The Scorpius constellation has intrigued people for centuries, not only for its distinctive shape, but also because it is one of the brightest constellations in the sky.
The name is Latin for scorpion, or literally translated as the creature with the burning sting. However, Scorpius is not a scorpion to everyone. The Javanese people of Indonesia call this constellation Banyakangrem, meaning "the brooded swan" or Kalapa Doyong, meaning "leaning coconut tree." In Hawaii, it is known as the demigod Maui's Fishhook. In Chinese mythology, the constellation was part of the Azure Dragon.
In the Northern Hemisphere, Scorpius lies close to the southern horizon; in the Southern Hemisphere, it lies high in the sky near the center of the Milky Way.
- Right Ascension: 17 hours
- Declination: minus 40 degrees
- Visible between latitudes 40 and minus 90 degrees
- Best seen in July at 9 p.m.
Scorpius used to be larger. The ancient Greeks considered the Libra constellation to be the claws of the scorpion.
Scorpius has many bright stars, including Antares (α Sco), β1 Sco (Graffias), δ Sco (Dschubba), θ Sco (Sargas), λ Sco (Shaula), ν Sco (Jabbah), ξ Sco (Girtab), π Sco (Iclil), σ Sco (Alniyat), τ Sco (also known as Alniyat) and υ Sco (Lesath).
Antares, a red supergiant, is the 16th brightest star, with an apparent magnitude between 0.96 and 1.8. It is part of a binary system, having a faint companion. Other binary stars in Scorpius include Beta, Nu, Xi and Sigma Scorpii.
The constellation encompasses U Scorpii, one of only 10 known recurring novas, which is the rapid increase in the brightness of a star. While it normally has a magnitude of 18, it reaches a magnitude of about 8 during outbursts, which have been observed in 1863, 1906, 1936, 1979, 1987, 1999, and 2010.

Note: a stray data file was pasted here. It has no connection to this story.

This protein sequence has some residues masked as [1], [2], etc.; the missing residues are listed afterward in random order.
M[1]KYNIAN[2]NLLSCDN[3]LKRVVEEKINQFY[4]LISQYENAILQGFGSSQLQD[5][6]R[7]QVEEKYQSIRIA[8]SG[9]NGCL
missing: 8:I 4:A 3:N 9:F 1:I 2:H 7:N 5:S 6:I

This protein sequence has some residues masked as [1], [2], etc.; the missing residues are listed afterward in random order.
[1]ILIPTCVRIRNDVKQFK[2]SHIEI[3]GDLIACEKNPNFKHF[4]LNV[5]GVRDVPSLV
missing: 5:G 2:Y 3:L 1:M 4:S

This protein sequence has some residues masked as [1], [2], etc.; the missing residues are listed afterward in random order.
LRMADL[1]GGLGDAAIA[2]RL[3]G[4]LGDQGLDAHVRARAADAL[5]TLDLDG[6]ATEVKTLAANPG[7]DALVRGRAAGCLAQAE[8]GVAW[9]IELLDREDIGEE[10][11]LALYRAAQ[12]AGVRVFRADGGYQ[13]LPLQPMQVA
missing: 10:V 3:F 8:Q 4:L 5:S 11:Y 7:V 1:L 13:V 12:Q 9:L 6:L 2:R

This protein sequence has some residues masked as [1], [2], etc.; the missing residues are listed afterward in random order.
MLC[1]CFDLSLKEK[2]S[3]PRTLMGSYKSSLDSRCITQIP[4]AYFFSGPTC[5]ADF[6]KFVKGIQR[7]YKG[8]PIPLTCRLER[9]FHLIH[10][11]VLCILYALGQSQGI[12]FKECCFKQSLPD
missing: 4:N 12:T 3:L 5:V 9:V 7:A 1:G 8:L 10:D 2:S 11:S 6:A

Scorpius is also home to four deep space object that were among the first to be catalogued by Charles Messier: M4 (NGC6121); M6 (NGC6405), also called the Butterfly Cluster; M7 (NGC6475); and M80 (NGC6093).
Scorpius and Orion are often intertwined in Greek mythology. According to one myth, Orion boasted that he would kill every animal on the earth. The goddess-hunter Artemis and her mother, Leto, dispatched a scorpion to kill Orion. Zeus put the scorpion in the heavens after it won the battle. In another myth, the god Apollo, Artemis's twin brother, grew angry and sent a scorpion to attack Orion because he claimed to be a better hunter than Artemis. Zeus put Orion and Scorpius in the sky, but they are visible at different times of the year.
Astrology is not a science, and calls the sign of the scorpion Scorpio. It is one of the 13 constellations of the Zodiac. It is the eighth sign in the Zodiac and represents those born between Oct. 24 and Nov. 22. The traits of those born under the sign include determination and loyalty.
— Kim Ann Zimmermann
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